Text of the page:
Cell wall sugars
We can use enzymes to breakdown plant biomass to release sugars for fermentation. In plants the sugars are locked into the cell walls in ways we currently do not fully understand, preventing effective digestion by enzymes. If we can understand better how the plant sugars are arranged in the cell walls, we can select plants, and match them with the most appropriate enzymes, for more effective biofuel production.
Aims and objectives
- Develop rapid technologies to study the detailof cell wall sugar content in biomass and the enzymes that release sugars
- Improve understanding of the plant genes that control cell wall sugar composition
- Discover enzymes that can release sugars from currently indigestible cell wall components
- Understand how some cell wall sugar structures inhibit effective digestion by enzymes
Key resources and technologies
- Cell wall sugar (polysaccharide) analysis,metabolomics, proteomics and bioinformatics
- Discovery of genes controlling plant cell wallpolysaccharide synthesis
- Polysaccharidehydrolase enzyme discovery
- Industrial partners with biofuel and bioinformatics expertise, and unique enzyme resources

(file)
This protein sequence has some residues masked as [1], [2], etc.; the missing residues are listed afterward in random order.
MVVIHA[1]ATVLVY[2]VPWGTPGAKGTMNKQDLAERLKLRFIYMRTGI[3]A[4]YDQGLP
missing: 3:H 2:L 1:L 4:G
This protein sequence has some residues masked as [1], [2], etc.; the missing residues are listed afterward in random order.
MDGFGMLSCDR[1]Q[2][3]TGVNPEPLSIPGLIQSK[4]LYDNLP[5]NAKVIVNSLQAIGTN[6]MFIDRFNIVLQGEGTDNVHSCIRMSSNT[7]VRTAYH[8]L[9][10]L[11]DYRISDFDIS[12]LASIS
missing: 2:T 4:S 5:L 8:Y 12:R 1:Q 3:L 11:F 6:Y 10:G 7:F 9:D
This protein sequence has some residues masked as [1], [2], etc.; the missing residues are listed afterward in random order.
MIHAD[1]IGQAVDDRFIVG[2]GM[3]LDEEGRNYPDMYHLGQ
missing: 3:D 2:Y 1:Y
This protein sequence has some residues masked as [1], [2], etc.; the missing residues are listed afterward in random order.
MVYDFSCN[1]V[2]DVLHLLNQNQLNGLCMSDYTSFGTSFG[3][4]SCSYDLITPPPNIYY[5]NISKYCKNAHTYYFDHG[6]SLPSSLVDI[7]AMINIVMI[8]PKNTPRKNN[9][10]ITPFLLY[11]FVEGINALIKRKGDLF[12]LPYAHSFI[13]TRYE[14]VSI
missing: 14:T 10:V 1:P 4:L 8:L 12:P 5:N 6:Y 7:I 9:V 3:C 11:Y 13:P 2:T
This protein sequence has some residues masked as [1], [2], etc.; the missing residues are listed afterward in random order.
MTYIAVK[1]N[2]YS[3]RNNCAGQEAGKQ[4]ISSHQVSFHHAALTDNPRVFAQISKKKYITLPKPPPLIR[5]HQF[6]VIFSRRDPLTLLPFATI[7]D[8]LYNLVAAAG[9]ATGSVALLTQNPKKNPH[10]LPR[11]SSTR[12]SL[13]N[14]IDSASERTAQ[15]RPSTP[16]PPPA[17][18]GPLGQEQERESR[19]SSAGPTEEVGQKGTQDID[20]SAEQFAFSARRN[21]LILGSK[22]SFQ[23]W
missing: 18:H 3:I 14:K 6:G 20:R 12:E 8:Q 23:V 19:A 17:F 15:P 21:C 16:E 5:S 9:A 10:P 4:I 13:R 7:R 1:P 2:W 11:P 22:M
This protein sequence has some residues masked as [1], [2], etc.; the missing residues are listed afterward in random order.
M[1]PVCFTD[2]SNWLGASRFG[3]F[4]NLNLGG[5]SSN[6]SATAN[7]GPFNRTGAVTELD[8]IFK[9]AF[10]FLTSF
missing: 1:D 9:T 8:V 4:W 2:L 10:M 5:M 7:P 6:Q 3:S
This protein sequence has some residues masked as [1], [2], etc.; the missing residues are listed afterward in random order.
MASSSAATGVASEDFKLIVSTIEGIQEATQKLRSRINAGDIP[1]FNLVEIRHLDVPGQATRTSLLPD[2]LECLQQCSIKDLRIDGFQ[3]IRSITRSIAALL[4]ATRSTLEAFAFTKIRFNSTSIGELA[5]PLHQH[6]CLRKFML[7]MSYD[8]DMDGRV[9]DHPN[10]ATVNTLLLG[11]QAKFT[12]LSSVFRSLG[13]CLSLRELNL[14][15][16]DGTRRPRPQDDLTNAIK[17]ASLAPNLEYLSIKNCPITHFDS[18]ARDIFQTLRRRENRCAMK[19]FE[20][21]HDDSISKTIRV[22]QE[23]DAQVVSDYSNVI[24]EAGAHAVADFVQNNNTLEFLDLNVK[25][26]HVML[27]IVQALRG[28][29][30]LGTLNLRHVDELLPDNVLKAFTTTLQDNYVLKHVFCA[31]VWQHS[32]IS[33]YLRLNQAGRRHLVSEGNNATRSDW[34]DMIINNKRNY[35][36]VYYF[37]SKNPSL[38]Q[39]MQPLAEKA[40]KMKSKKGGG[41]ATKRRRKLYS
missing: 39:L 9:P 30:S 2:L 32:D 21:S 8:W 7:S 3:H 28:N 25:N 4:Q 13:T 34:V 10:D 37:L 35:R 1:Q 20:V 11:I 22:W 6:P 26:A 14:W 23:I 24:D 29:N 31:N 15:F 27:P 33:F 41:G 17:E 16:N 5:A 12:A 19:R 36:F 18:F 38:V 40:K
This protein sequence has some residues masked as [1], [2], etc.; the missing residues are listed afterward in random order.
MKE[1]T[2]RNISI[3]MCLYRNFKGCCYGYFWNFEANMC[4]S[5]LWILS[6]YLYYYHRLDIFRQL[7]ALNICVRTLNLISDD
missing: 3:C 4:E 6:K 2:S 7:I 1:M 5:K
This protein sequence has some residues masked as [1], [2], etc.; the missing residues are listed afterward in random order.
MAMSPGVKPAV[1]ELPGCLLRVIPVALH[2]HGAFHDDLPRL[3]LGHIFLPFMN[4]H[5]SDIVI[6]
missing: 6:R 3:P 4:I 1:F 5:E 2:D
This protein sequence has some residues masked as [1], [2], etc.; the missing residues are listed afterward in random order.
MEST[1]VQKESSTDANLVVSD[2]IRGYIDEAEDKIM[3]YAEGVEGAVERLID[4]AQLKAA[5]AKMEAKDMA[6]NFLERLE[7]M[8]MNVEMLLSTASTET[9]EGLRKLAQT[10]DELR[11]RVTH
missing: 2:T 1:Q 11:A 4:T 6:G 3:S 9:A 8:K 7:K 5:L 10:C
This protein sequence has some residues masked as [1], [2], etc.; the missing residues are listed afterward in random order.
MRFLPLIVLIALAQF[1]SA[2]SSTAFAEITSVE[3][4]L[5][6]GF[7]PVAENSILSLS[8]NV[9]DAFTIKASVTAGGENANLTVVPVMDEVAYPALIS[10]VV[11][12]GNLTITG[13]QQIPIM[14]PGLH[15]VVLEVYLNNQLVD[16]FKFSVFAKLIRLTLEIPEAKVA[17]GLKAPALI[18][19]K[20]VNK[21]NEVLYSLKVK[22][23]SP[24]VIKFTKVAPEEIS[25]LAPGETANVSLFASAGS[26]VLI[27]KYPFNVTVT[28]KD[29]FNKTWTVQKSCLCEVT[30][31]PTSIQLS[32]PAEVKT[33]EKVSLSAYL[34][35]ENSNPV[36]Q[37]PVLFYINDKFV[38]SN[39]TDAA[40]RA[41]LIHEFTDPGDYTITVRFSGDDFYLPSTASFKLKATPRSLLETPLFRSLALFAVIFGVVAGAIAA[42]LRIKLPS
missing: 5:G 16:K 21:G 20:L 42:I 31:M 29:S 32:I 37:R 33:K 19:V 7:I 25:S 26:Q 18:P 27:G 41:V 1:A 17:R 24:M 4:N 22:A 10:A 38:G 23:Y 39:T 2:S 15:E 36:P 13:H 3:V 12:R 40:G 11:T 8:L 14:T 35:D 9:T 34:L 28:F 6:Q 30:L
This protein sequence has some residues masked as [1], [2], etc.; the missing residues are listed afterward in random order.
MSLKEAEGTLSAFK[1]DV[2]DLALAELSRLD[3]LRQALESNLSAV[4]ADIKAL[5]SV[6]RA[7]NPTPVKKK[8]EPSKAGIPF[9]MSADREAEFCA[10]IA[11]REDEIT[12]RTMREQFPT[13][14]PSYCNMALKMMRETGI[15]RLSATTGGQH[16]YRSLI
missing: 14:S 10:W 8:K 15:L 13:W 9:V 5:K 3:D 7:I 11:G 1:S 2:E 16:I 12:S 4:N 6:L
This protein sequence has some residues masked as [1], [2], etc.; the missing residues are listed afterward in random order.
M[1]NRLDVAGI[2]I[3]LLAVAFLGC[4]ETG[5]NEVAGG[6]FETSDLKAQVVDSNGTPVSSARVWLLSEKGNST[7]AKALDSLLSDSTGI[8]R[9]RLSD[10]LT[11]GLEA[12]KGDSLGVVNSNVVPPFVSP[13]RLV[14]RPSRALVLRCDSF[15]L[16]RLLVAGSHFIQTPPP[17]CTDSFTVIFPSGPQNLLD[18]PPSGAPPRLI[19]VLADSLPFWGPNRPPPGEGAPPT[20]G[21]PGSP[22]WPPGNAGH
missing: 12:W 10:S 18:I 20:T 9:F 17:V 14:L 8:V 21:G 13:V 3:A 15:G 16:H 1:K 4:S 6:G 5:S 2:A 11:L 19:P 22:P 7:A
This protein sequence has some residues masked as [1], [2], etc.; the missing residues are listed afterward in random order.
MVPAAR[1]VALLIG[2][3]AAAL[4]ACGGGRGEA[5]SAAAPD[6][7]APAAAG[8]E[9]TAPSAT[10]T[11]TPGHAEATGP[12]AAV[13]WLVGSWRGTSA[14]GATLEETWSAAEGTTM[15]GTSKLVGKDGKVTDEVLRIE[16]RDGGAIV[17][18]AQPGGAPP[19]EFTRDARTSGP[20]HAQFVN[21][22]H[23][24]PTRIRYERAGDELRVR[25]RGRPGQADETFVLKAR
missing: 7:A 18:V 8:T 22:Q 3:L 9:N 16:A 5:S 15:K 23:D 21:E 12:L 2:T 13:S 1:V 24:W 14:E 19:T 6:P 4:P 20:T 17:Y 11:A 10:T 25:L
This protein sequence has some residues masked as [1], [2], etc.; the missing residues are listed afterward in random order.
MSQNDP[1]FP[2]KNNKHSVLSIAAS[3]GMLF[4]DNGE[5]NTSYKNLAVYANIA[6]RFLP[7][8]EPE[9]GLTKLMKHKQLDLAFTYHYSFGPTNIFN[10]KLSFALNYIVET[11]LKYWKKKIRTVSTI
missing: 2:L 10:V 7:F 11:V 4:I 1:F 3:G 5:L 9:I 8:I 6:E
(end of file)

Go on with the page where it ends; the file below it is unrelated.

- University of Cambridge
Associated programme members
- Newcastle University
- Novozymes A/G
Case study - Plant sugars provide clues to sustainable bioenergy production
With the help of the model plant Arabidopsis, a team of BBSRC-funded plant scientists at the University of Cambridge has been able to manipulate the levels of the polysaccharide glucomannan in the plant cell wall. Their findings were published recently in The Plant Journal.
By producing Arabidopsis 'knock out' mutants the team showed that three enzymes within the cellulose synthase-like (CSL) family, CSLA2, CSLA3 and CSLA9, are responsible for the production of all detectable glucomannan in stems.
"This is the first demonstration in plants that the CslA gene subfamily is responsible for glucomannan synthesis," says Dr Paul Dupree. "Importantly, we have shown that the quantity of glucomannan can be increased or decreased in the stem with no visible detrimental effects on plant development or cell wall strength".
In contrast, the team also demonstrated that changing glucomannan levels had a clear effect on seed development.
"Both under- and over-expression of CSLAs during embryogenesis can lead to embryo death," says Dupree.
Being able to increase glucomannan specifically in harvestable plant organs, such as the stem, may be a good target for bioenergy crops where higher proportions of enzyme- accessible fermentable sugars, such as those in glucomannan, would be advantageous.
Dr Paul Dupree
BSBEC Cell Wall Sugars Programme
Department of Biochemistry
University Of Cambridge
Tennis Court Road
tel: 01223 333340